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Art & Design

The rebirth of the bookshop

The mazy, dusty shelves of old are being replaced with clean lines and social spaces

Time was when bookshops appealed for being old-world and fusty with their confusing layouts, musty smells and eccentrically bookish proprietors. The archetype might be Paris’s Shakespeare and Company bookshop, founded by Sylvia Beach in 1919 and frequented by the literati of the day, from Ernest Hemingway to James Joyce. Fast-forward to the 1990s, by which time bookshops had become megastores incorporating cafés and comfortable leather armchairs where customers could browse for hours and sip cappuccinos.

Now a new breed of bookshops is emerging which, luminous, spacious, easily navigable and thrustingly contemporary, is the very antithesis of the trad bookstore. Changing tastes in architecture and interior design are partly responsible for this trend, but so, too, are economics and new book-buying habits. Fierce competition from online retailers, cut-price supermarkets and e-books has seen the market for physical books dwindle and caused many bookshops to close, but booksellers are fighting back. And one of their tactics is to hire cutting-edge architects to design shops with an alluring, contemporary aesthetic which, the hope is, will help attract punters day and night.

A case in point is Foyles on Charing Cross Road, London, the time-honoured bookshop once famous for its quaintly chaotic warren of rooms with books piled up everywhere — not just on shelves but in nooks under tables. Last June, however, the mammoth store relocated to brand spanking new premises in an equally famous landmark — the former building of Central Saint Martins art school a few doors down. This legendary art college was once as labyrinthine as the Foyles of yore, but has now has been transformed by architects Lifschutz Davidson Sandilands into a light-filled, white-walled, 37,000-sq ft bookshop on eight levels connected by staircases that afford unencumbered views of the floors above and below.

Interviewed recently in the Financial Times, Foyles’ chief executive Sam Husain said that one reason why the shop moved was that its original layout was old-fashioned — “higgledy piggledy and inefficient, a maze”. By contrast, the new shop boasts four miles of orderly bookshelves and stocks over 200,000 titles. And if its interior is clean-lined, minimalist and easy to navigate, it’s partly because it needs to be geared to convenience in an age when customers are used to snapping up goods online at lightning speed. Punters can also use an in-store mobile search tool to see if a book is in stock and, if so, where, with the aid of an interactive map, it can be located.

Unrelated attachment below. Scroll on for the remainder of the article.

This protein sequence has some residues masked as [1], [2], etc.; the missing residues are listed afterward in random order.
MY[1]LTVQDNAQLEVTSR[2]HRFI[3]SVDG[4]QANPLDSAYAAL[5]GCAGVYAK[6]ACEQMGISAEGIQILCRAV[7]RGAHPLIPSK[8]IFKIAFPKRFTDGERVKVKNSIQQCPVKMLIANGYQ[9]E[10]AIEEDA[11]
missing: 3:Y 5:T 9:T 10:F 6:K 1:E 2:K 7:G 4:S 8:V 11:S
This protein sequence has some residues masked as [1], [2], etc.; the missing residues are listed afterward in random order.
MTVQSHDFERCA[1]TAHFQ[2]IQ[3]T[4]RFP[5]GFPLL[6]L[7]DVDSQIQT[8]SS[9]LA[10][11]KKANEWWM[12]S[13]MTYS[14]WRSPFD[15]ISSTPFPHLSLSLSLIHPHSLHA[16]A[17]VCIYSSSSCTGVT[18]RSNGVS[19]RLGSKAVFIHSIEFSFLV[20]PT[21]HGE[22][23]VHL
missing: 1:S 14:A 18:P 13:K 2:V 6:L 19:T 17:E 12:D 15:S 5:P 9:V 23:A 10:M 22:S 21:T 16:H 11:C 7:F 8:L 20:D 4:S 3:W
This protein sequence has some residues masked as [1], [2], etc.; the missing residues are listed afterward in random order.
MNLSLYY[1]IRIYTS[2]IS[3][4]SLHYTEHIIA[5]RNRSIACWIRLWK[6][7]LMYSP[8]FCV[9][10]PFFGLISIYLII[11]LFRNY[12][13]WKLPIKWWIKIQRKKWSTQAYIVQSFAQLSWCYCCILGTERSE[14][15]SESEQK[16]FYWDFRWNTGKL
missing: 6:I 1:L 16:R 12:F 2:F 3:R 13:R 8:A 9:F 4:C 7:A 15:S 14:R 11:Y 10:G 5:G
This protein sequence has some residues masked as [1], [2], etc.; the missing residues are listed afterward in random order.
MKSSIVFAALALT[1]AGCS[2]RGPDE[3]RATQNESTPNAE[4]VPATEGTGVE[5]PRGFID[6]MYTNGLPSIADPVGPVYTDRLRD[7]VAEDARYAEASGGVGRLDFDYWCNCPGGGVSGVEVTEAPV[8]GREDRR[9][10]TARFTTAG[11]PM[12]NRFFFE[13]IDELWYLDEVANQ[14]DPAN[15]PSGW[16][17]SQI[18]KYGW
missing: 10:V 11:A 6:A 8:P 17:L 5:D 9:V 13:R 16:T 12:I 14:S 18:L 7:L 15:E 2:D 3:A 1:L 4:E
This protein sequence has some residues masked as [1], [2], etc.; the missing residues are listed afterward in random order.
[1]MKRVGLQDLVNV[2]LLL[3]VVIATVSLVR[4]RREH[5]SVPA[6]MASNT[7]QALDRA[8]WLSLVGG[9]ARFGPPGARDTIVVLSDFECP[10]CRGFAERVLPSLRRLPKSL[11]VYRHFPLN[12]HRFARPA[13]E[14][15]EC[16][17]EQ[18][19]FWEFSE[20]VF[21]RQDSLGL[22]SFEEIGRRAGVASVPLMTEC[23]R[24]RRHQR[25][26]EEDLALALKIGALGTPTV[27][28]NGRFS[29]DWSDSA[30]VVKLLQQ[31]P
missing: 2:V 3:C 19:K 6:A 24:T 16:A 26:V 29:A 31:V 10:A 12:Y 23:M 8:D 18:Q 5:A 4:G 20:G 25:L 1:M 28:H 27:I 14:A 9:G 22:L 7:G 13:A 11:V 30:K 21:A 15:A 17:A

Reassuringly Foyles itself is expanding: last year, it opened a branch in Waterloo station and, next September, is opening one at Grand Central Birmingham, Birmingham’s new shopping centre. Foyles also has a shop in Bristol, and its recently refurbished store at London’s Royal Festival Hall has seen a steep rise in book sales.

This augurs well for the future of the physical book, though some argue that its longevity is now dependent on a new and growing market for books as luxury products — gorgeously designed tomes that are treasured for being good-looking and tangible.

Last year, I interviewed Iwona Blazwick, director of London’s Whitechapel Gallery and a former commissioning editor at book publisher Phaidon Press, about future trends in design. One of her predictions was for more artists’ books. “Perhaps our global tsunami of virtual images and mass-produced objects will lead us to value the unique, the regionally specific and handmade,” she said. “As print edges nearer to the abyss, artists’ books and books about art are becoming more desirable as objects we can touch, smell and gaze upon — they stop rather than accelerate time.”

Another survival tactic for this new generation of bookshops is to operate as a cultural centre not just a bookstore. To use that retail cliché, shops today must offer an “experience” — not just a “shopportunity” — if they are to succeed. Foyles epitomises this approach, incorporating as it does an art gallery, a café and an events space for receptions and talks. According to Matthew Brown of retail trend agency Echochamber: “Shops are no longer about buying stuff — we can get that online. They’re about connecting with the brand in deeper ways through hospitality and service....”

Waterstones has also pulled out all the stops to make its shops more seductive than conventional bookshops. Its flagship store on Piccadilly - the largest bookshop in Europe, is housed in the glamorous Art Deco building once occupied by department store Simpsons. The shop offers a variety of cultural and gastronomic attractions, thanks to an imaginative and flexible use of some of its spaces.